To make the end of a month of pie, let us circle around to puddings. The Pudding Pie.
Which sounds like a cue for:
Georgie Porgie pudding and pie,
Kissed the girls and made them cry
When the boys came out to play,
Georgie Porgie ran away.
This little rhyme has eighteenth century origins, possibly, and most definitely nineteenth century provenance BUT there is some speculation that the aforementioned Georgie was none other then
George Villiers, Duke of Buckingham
28 August 1592 – 23 August 1628
The 1st Duke of Buckingham was most definitely a 17th century figure. Evidently, ‘Georgie’ was not only the favorite of James I, King of England, but (if novels are to be believed, the novel being The Three Musketeers by Alexandre Dumas pere) also the Queen of France.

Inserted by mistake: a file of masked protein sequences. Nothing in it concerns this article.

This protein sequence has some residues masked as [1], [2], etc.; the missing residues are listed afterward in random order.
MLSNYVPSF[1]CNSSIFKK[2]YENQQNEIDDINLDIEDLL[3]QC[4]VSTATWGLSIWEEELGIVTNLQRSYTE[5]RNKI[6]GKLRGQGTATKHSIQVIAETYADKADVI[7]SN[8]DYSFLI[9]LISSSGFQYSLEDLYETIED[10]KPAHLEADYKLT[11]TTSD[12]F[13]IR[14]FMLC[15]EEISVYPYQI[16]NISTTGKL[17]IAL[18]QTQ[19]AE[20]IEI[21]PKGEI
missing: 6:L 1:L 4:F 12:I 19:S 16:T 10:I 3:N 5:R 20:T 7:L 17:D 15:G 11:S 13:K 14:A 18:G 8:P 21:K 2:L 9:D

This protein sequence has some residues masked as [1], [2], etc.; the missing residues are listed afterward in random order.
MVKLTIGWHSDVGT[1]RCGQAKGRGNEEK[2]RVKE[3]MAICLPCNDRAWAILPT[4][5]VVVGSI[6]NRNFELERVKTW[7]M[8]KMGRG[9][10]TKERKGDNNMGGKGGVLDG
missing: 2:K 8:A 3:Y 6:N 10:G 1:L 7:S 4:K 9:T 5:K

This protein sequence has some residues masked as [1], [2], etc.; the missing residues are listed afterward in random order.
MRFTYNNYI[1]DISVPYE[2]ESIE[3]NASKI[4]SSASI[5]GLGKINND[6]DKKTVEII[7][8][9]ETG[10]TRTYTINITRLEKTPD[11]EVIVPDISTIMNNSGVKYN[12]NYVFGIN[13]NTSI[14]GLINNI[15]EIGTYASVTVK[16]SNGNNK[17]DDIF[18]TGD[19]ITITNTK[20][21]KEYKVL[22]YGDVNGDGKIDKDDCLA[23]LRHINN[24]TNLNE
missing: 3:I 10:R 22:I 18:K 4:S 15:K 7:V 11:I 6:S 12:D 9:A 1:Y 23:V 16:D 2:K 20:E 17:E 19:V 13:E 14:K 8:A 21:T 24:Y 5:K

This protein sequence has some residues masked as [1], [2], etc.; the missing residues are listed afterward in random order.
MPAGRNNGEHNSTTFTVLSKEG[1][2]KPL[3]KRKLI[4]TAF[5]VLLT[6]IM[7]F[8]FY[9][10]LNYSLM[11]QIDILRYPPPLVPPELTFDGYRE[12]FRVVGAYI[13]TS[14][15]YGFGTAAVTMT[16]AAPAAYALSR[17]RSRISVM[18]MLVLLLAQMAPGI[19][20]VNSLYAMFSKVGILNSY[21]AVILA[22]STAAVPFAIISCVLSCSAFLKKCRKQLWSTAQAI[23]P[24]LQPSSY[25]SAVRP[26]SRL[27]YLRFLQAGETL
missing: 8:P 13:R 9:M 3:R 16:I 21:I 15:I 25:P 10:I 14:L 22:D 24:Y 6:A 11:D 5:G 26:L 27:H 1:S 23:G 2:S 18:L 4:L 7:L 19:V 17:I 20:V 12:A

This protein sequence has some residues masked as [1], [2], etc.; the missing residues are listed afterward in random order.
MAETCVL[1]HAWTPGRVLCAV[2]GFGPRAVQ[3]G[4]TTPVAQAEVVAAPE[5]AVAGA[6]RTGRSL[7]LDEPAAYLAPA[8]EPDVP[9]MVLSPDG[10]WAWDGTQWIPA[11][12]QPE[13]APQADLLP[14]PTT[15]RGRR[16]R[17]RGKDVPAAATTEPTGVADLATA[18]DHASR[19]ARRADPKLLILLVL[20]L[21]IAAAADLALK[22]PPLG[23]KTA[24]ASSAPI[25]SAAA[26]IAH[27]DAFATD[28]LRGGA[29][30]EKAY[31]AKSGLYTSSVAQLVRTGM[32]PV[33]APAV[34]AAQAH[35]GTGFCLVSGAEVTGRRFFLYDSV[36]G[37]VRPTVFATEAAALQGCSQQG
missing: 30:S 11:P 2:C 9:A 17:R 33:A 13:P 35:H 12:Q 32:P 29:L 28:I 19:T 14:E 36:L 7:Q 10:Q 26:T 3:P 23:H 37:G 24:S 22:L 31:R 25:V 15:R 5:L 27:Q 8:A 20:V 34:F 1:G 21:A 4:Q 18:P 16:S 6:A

So that was a nice little side trip to fanciful. Back to food.
Pudding Pie. Puddings, which had formerly been in guts, and then in guts and bags, are being moved into the oven, often with pastry. Hence, the Pudding Pie.
Pudding Pie – the best of both the pudding and the pie.
To bake a pudding pie.
Take a quart of the best cream, and set on the fire, and slice a loaf of the lightest white bread into thin slices, and put it into it, and let it stand on the fire till the milk begin to rise: then take it off, and put it into a basin, and let it stand till it be cold: then put in the yolks of four eggs, and two whites, good store of currants, sugar, cinnamon, cloves, mace, and plenty of sheep’s suet finely shred, and good season of salt; then trim your pot very well round about with butter, and so put in your pudding, and bake it sufficiently, then when you serve, strew sugar upon it.
1631. Gervase Markham. The English Housewife. Best ed. pp. 109-10
Tags: Alexandre Dumas pere, bake, basin, bread, butter, cinnamon, cloves, cream, currents, Duke of Buckingham, eggs, George Villiers, Gervase Markham, loaf, mace, pie, pot, pudding, salt, sheep's suet, sugar, The English Housewife, The Three Musketeers, white bread, yolks of eggs